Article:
Bold Solutions Network Launches

The Bold Solutions Network, an online repository of the 100&Change proposals, launched today. Featuring MSH as one of the Top 100, the searchable online collection of submissions contains a project overview, 90-second video, and two-page factsheet for each proposal. Visitors can sort by subject, location, Sustainable Development Goal, or beneficiary population to view proposals based on area of interest.

The Bold Solutions Network will eventually showcase the highest-rated proposals from all Lever for Change competitions. Proposals in the Bold Solutions Network undergo extensive evaluation and due diligence to ensure that each solution promises real and measurable progress to accelerate social change.  

The Bold Solutions Network was designed to provide an innovative approach to identifying the most effective, enduring solutions aligned with donors’ philanthropic goals and to help top applicants gain visibility and funding from a wide array of funders. Organizations that are part of the network will have continued access to a variety of technical support and learning opportunities focused on strengthening their proposals and increasing the impact of their work.

One Billion Voices: Leaders with Disabilities Building Inclusive Societies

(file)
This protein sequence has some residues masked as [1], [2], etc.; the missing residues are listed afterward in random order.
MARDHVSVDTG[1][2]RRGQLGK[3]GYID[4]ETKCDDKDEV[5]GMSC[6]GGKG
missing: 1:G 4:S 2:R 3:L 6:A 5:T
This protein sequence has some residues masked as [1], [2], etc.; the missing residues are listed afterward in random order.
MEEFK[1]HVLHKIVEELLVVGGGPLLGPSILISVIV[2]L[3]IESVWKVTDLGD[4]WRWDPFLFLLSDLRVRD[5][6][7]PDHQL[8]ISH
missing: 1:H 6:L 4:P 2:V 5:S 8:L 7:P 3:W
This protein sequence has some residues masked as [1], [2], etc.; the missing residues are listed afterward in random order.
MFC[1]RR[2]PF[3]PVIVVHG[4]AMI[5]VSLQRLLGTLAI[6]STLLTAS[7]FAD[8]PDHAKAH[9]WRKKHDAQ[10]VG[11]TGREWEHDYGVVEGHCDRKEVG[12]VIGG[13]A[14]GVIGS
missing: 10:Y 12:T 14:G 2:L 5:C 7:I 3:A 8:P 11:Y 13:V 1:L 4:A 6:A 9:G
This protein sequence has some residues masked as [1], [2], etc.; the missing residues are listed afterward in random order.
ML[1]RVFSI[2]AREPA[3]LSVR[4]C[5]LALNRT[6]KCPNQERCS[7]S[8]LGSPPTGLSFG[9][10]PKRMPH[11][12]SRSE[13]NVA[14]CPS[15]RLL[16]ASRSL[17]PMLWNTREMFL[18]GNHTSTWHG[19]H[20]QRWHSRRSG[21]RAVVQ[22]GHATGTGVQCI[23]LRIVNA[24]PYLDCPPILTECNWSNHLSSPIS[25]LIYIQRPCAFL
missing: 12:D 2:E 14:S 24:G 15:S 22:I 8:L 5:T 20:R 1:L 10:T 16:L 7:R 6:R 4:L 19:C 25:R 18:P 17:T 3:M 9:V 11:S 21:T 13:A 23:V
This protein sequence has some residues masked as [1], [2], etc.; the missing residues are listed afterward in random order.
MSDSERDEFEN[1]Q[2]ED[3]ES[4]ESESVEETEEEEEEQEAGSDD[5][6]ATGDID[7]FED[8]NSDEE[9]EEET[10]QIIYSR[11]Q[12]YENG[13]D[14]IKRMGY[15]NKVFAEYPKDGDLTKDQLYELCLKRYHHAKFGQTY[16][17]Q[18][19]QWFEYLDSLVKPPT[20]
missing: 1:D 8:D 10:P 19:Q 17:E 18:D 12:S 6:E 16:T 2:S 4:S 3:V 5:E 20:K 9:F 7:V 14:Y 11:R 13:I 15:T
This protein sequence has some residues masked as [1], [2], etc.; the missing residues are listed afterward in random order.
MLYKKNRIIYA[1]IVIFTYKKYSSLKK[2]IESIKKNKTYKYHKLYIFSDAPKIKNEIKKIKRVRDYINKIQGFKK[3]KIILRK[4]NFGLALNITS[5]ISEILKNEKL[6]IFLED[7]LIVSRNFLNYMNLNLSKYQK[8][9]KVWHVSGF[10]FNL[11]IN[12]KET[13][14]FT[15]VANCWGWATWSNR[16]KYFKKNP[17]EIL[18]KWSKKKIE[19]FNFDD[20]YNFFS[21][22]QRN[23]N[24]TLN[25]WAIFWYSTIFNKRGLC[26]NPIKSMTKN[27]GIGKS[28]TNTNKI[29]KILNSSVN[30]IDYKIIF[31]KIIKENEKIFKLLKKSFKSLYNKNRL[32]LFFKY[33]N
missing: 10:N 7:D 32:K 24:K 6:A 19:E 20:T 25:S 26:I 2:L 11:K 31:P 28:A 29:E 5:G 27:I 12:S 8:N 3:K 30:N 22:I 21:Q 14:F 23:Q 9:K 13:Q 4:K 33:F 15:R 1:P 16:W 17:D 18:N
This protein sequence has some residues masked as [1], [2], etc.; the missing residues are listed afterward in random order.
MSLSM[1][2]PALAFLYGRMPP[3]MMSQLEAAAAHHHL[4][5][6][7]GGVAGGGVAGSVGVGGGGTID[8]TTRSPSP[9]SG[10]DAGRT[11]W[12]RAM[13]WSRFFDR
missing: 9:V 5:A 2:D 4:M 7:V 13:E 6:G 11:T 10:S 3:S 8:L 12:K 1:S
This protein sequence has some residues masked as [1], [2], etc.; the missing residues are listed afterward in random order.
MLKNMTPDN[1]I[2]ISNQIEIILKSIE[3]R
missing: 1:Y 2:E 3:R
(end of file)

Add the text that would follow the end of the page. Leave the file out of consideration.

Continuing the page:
About the Consortium for Building Inclusive Societies

The Consortium for Building Inclusive Societies (CBIS) is a community of disability rights organizations and activists with unmatched international and domestic expertise and experience advancing disability rights through capacity development, policy leadership, independent living, and advocacy for disability inclusion. Together, CBIS and MSH have relationships with more than 600 DPOs across 120 countries. CBIS members include Abilis Foundation; Access Living; Center on Disability Studies; University of Hawaii; the Center for Inclusive Policy; the Disability Rights Education & Defense Fund; Disability Rights International; the Ethiopian Center for Disability and Development; Mobility International USA; the National Council on Independent Living; Trickle Up; the US International Council on Disabilities; Women Enabled International; Judith Heumann; Gerard Quinn; and Iain Levine. For more information, visit